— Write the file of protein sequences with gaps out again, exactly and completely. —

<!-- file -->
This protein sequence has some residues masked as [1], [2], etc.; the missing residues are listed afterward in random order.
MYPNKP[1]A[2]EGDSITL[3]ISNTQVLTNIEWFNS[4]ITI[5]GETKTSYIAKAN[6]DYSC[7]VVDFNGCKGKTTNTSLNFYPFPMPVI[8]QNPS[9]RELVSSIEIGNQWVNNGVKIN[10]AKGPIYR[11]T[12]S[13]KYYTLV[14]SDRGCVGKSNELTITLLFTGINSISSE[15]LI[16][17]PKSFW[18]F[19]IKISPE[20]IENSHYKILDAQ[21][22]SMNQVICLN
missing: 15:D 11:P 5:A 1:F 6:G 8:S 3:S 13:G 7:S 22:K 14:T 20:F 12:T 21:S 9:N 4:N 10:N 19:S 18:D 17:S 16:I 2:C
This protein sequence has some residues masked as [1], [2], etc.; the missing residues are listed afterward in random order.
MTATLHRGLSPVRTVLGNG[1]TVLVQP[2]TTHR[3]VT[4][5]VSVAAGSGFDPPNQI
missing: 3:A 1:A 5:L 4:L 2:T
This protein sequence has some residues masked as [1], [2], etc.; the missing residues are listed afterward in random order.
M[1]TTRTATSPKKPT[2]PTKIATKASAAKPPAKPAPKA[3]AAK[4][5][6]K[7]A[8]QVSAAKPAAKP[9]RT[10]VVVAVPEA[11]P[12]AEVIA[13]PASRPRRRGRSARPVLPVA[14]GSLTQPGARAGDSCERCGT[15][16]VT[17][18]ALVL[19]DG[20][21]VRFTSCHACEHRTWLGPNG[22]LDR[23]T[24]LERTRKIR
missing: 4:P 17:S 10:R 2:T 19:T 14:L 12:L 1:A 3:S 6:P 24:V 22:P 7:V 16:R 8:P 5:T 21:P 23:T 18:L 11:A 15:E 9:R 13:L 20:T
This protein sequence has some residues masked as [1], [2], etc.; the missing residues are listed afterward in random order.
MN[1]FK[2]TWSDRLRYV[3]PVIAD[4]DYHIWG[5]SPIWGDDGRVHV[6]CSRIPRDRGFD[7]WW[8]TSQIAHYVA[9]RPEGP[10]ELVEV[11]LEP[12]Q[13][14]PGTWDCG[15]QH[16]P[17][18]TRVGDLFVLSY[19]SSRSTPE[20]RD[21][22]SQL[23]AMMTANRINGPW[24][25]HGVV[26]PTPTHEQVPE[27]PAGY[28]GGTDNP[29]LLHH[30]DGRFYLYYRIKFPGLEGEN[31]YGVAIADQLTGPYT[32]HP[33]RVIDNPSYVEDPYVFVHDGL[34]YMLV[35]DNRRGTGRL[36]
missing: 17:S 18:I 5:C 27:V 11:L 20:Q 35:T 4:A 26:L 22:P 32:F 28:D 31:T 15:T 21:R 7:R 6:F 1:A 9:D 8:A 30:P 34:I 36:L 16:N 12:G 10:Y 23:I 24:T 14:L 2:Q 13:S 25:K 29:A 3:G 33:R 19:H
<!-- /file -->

This protein sequence has some residues masked as [1], [2], etc.; the missing residues are listed afterward in random order.
MYPNKP[1]A[2]EGDSITL[3]ISNTQVLTNIEWFNS[4]ITI[5]GETKTSYIAKAN[6]DYSC[7]VVDFNGCKGKTTNTSLNFYPFPMPVI[8]QNPS[9]RELVSSIEIGNQWVNNGVKIN[10]AKGPIYR[11]T[12]S[13]KYYTLV[14]SDRGCVGKSNELTITLLFTGINSISSE[15]LI[16][17]PKSFW[18]F[19]IKISPE[20]IENSHYKILDAQ[21][22]SMNQVICLN
missing: 15:D 11:P 5:A 1:F 6:G 8:S 3:S 13:G 7:S 22:K 14:T 20:F 12:T 21:S 9:N 4:N 10:N 19:S 18:D 17:S 16:I 2:C
This protein sequence has some residues masked as [1], [2], etc.; the missing residues are listed afterward in random order.
MTATLHRGLSPVRTVLGNG[1]TVLVQP[2]TTHR[3]VT[4][5]VSVAAGSGFDPPNQI
missing: 3:A 1:A 5:L 4:L 2:T
This protein sequence has some residues masked as [1], [2], etc.; the missing residues are listed afterward in random order.
M[1]TTRTATSPKKPT[2]PTKIATKASAAKPPAKPAPKA[3]AAK[4][5][6]K[7]A[8]QVSAAKPAAKP[9]RT[10]VVVAVPEA[11]P[12]AEVIA[13]PASRPRRRGRSARPVLPVA[14]GSLTQPGARAGDSCERCGT[15][16]VT[17][18]ALVL[19]DG[20][21]VRFTSCHACEHRTWLGPNG[22]LDR[23]T[24]LERTRKIR
missing: 4:P 17:S 10:R 2:T 19:T 14:L 12:L 1:A 3:S 6:P 24:V 22:P 7:V 16:R 8:P 5:T 21:P 23:T 18:L 11:A 15:E 9:R 13:L 20:T
This protein sequence has some residues masked as [1], [2], etc.; the missing residues are listed afterward in random order.
MN[1]FK[2]TWSDRLRYV[3]PVIAD[4]DYHIWG[5]SPIWGDDGRVHV[6]CSRIPRDRGFD[7]WW[8]TSQIAHYVA[9]RPEGP[10]ELVEV[11]LEP[12]Q[13][14]PGTWDCG[15]QH[16]P[17][18]TRVGDLFVLSY[19]SSRSTPE[20]RD[21][22]SQL[23]AMMTANRINGPW[24][25]HGVV[26]PTPTHEQVPE[27]PAGY[28]GGTDNP[29]LLHH[30]DGRFYLYYRIKFPGLEGEN[31]YGVAIADQLTGPYT[32]HP[33]RVIDNPSYVEDPYVFVHDGL[34]YMLV[35]DNRRGTGRL[36]
missing: 17:S 18:I 5:C 27:V 11:L 20:Q 35:T 4:A 26:L 22:P 32:F 28:D 31:T 15:T 21:R 7:R 6:F 1:A 9:D 8:A 30:P 34:I 36:L 16:N 12:G 10:Y 23:I 24:T 14:L 2:Q 13:S 25:K 29:A 3:G 33:R 19:H